Buttermilk
by Shannon Gifford
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  • Buttermilk

    If you've stayed away from novelty knits, unsure of how to use them, test the waters with a length of buttermilk knit. You'll find this fabric fun, versatile and easy to sew. This is a good fabric for beginning sewers, as well. Buttermilk knit is a medium weight knit with moderate stretch in 2 directions. The printed design only appears on the right side of the fabric; the back of the fabric is generally a solid color. This fabric, when stretched, recovers with a "snap", making it perfect for travel or for garments you do not wish to iron.

    Pretreatment:

    To pretreat buttermilk knit, simply wash with your chosen detergent, no bleach, in cold water. Dry in the dryer; remove promptly. Buttermilk knit does not wrinkle, fade, or shrink when machine washed.

    Needles and Thread:

    Use a 75/11 stretch needle for your seams. Poly/cotton thread or all polyester thread are the best choices for working with this fabric.

    Seams, Seam Finishes, and Hems:

    Choose a zigzag stitch, 1.0 length, 1.5 width, in order to work with the stretch of the fabric. If you have a serger, a 3 thread overlock with balanced tension will work beautifully. Seam finishes are not necessary in this fabric. It does not fray or run. Do trim your seams to ΒΌ inch finished; you'll likely find the narrower seam width to be more comfortable than a wide seam. Hems in buttermilk knit are easy! You can use one of the following:

    • Fuse the hem in place with fusible seam tape for a quick hem.
    • Permanently attach your hem with a zigzag stitch.
    • Use a twin needle (size 4.0/75 stretch) and a 3.5 length stitch.
    • Use the rolled hem feature of your serger. If you want a lettuce edge, stretch the fabric as it feeds through the serger's feed dogs.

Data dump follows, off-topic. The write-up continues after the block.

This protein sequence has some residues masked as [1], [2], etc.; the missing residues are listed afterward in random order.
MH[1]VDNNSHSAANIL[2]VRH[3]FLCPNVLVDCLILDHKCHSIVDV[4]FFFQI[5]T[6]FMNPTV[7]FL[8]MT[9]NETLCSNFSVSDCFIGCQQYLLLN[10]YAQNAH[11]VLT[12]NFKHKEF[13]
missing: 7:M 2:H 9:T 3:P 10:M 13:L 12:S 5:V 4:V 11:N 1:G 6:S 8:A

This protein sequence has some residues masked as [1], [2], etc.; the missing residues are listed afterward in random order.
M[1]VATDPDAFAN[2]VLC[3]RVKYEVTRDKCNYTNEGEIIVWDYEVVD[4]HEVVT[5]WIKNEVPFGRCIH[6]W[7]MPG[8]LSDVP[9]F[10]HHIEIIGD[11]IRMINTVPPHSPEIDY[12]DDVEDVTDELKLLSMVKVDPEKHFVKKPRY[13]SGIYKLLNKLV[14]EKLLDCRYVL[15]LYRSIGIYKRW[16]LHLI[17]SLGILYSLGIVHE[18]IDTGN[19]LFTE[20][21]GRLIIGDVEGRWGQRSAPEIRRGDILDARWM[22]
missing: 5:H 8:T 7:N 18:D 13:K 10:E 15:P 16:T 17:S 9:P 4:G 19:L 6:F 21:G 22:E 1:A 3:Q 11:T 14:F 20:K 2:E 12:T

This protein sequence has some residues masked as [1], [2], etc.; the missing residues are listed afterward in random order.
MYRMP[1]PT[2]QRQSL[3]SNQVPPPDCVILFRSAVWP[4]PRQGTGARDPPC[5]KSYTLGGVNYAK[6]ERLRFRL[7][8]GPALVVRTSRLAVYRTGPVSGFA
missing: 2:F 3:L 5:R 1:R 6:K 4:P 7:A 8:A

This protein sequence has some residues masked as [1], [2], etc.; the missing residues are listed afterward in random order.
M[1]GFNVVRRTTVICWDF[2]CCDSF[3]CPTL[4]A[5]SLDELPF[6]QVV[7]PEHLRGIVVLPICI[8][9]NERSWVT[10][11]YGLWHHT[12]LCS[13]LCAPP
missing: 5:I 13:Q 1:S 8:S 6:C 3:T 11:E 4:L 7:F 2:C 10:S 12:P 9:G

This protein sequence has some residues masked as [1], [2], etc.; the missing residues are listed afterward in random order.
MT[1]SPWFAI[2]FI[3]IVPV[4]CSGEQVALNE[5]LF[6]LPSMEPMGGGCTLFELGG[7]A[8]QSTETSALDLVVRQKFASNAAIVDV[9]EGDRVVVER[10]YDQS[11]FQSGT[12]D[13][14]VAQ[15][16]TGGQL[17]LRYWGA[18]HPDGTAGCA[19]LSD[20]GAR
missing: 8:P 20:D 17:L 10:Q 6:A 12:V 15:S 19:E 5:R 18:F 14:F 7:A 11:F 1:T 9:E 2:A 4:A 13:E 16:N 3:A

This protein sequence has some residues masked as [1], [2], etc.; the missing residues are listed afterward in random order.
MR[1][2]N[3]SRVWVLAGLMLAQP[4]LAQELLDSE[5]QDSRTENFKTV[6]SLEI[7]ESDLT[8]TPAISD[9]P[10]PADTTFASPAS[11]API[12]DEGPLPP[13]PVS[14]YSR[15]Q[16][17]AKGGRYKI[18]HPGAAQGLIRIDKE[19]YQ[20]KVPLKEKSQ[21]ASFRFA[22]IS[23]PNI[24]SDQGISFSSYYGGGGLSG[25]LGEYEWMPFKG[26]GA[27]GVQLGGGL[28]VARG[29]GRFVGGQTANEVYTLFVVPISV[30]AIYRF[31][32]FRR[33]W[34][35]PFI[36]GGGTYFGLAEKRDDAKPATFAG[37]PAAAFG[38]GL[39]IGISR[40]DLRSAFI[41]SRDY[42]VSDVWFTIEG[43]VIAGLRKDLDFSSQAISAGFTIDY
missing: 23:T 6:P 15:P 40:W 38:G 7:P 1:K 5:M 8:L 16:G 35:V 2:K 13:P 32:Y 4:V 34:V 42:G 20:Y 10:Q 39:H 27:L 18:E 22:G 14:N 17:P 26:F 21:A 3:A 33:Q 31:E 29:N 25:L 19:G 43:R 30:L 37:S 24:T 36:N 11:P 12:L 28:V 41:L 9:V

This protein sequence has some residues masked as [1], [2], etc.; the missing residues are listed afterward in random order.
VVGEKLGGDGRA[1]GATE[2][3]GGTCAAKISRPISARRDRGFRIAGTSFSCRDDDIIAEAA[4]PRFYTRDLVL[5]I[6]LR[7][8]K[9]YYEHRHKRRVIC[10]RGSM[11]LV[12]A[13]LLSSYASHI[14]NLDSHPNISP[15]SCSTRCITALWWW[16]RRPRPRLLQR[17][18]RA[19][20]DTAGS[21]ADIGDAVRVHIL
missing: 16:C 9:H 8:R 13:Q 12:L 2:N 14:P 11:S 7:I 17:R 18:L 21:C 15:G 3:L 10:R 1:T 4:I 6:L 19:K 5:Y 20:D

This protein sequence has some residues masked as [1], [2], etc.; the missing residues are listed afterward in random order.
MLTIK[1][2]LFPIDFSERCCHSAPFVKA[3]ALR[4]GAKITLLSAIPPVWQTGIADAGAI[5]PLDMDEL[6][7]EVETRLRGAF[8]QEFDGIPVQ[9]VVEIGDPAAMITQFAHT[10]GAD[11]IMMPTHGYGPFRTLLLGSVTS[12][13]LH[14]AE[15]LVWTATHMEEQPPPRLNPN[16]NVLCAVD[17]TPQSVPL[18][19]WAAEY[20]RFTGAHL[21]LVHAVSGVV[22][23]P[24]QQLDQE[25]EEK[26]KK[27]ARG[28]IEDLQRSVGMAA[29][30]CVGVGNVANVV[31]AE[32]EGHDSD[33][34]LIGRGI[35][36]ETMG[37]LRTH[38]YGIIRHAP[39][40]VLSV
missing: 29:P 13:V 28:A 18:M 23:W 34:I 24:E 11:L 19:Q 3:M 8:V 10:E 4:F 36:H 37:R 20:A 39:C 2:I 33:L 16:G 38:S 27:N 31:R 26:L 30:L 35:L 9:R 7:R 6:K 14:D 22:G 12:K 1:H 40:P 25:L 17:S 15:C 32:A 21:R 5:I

• Some upper-scale ready-to-wear garments of this fabric are left unhemmed, with a row of edgestitching approximately 1/8 inch from the cut edge. This is a totally bulk-free, fuss-free hem edge. See if your garment style will warrant this trendy unstructured look.

    Interfacing:

    Should your project require interfacing, a cool-fuse, lightweight interfacing like So Sheer is perfect for buttermilk knits. Test your iron's heat on a scrap of the fabric; some prints may need to have a press cloth between the fabric and the iron. Match the grain of your interfacing to the grain of the knit.

    Pattern Suggestions:

    Choose a pattern for knits that is listed for "moderate stretch". Look for patterns for tees, tanks, dresses, skirts, and shirts. Patterns with trendy styling, draped details, assymetry, flounced hems, and drawstrings will all work well in buttermilk knit. You can also use patterns for wovens if the pattern is not heavily structured. For instance, do not choose patterns for tailored items or snug-fitting pants. The amount of understructure needed for tailored items will not mix well with buttermilk, and the body-conscious garments will distort and strain the fabric in an unpleasant manner. However, traditional blouses and shirts, skirts with shape and flare, capes and ponchos will all work well with buttermilk knit, even if the pattern calls for a woven fabric.

    Creative Possibilities:

    Pair buttermilk knit with a cotton/lycra knit or lightweight faux suede for a color-blocked garment. Or for a feminine touch, use stretch lace as trim.

    Additional Tips:

    If you are making a top with set-in sleeves, cut an arc-shape of interfacing 1 inch wide and position it just inside the cut edge of the cap. Fuse this arc to the cap to give additional support to the cap of the sleeve.

    Copyright (c) 2017 by EmmaOneSock